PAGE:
Georgia farmer invents 'fantastic' hay unroller
Associated Press

   Cochran - T. Whipple Simpson went to a 1990 farm show in search of a machine that would unroll his 650-pound round bales of wheat straw so they could be separated into 40-pound rectangular bales.  When he couldn't find one, he did the next best thing - he invented one.
     Simpson recieved a patent on his invention, the EZ Unroller, this month. The middle Georgia farmer already has sold 17 of the machines- which start at $15,000- acriss the county and in Canada.
     Al Cooper, a farmer near Waynesboro and one of Simpson's first customers, said he had been looking ofr a way to make the unrolling process faster and less labor-intensive.
     "I tried everything I could think of," he said. Then he saw a magazine article about Simpson's invention. I said,'son of a gun, that darn machine'll work.' "
      Simpson said the machine cuts a farmer's work time considerably.
     The quickest and most effiecient way to bale hay and straw in the fiels is to bale it into huge rounds, he said. 
     " A lot of wheat growers like to double-crop their fields, so they're in a hurry after they harvest the wheat to get the second crop in the ground. You've got only about 3 1/2 weeks to gather the straw before thet come back to plant again."
     The unroller makes it easy for the producer to wait until a less hectic time to make the smaller bales most buyers want.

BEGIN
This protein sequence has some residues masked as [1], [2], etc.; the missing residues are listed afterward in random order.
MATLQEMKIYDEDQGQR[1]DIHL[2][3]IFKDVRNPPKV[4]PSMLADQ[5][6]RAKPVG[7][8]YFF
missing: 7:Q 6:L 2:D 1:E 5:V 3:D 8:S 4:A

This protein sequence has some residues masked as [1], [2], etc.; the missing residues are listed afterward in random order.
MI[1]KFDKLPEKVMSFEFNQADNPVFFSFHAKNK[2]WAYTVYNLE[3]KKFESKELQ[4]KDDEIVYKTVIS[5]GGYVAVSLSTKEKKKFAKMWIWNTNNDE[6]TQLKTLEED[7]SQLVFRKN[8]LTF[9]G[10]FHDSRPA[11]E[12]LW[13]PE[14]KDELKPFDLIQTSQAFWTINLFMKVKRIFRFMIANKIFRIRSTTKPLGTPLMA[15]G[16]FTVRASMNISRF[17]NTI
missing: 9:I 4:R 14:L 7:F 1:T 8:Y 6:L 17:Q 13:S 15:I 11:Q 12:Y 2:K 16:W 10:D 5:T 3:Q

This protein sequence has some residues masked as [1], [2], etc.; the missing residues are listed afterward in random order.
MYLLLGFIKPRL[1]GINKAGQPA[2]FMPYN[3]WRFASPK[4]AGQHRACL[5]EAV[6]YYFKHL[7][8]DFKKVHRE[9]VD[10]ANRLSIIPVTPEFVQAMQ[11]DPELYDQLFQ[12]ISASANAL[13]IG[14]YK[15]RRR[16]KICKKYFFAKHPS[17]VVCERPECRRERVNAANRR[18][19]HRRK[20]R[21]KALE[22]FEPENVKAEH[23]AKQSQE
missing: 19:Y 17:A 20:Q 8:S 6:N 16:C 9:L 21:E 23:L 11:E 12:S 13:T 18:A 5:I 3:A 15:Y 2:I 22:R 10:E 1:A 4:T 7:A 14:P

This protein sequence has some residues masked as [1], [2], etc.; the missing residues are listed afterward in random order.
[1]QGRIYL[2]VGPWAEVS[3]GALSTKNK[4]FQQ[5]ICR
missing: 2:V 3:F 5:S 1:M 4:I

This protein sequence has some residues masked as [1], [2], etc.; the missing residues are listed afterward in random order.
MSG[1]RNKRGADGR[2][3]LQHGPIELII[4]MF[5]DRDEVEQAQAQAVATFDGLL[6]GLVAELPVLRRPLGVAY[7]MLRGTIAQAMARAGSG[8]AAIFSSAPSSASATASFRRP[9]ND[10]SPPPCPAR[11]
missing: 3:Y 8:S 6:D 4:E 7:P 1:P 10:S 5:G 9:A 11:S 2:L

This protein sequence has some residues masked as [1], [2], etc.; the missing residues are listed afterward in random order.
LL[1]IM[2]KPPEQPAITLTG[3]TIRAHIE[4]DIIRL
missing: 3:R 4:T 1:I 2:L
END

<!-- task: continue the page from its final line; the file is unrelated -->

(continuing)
"If it is rolled, we'll unroll it," Simpson said.

     The Ez Unroller comes in single and double models. The sigle-sided machine, powered by a tractor, sells for about $15,000. Cooper bought his double model that comes with four motors that drive the components and power hydraulic system for the conveyor belting, for $43,000.
     Cooper, who grows hay and straw and raises cattle, said he sells 160,000 to 200,000 rectangular bales of straw per year, mostly for land scaping use in metro Atlanta.      
Simpson's invention is "just fantastic," he said. "He and I have both been in the straw business for years, and we're always looking for a better way to save money and to save labor," Cooper said.
      Simpson's son Henry works with him to operate the uinroller on their farm near Cochran.
     Using five levers, one drives the machinery, seesawing a thresher back and forth to loosen the tightly packed straw from the round bale. The entire process-from rolled bale to rectangular bale- takes four minutes, Simpson said.
     The EZ Unroller is painted bright yellow. Simpson said the color decision was fairly easy one. A local paint dealer had pink, yellow and black in gallon buckets.
     "I knew I didn't want black," Simpson said.  "I thought I might use pink," but his wife objected."  I can't repeat what she said about it,"  Simpson said with a grin.  "So they're yellow.  It works.  It's nice and bright and eye-catching."

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Simpson Farms
Cochran, Georgia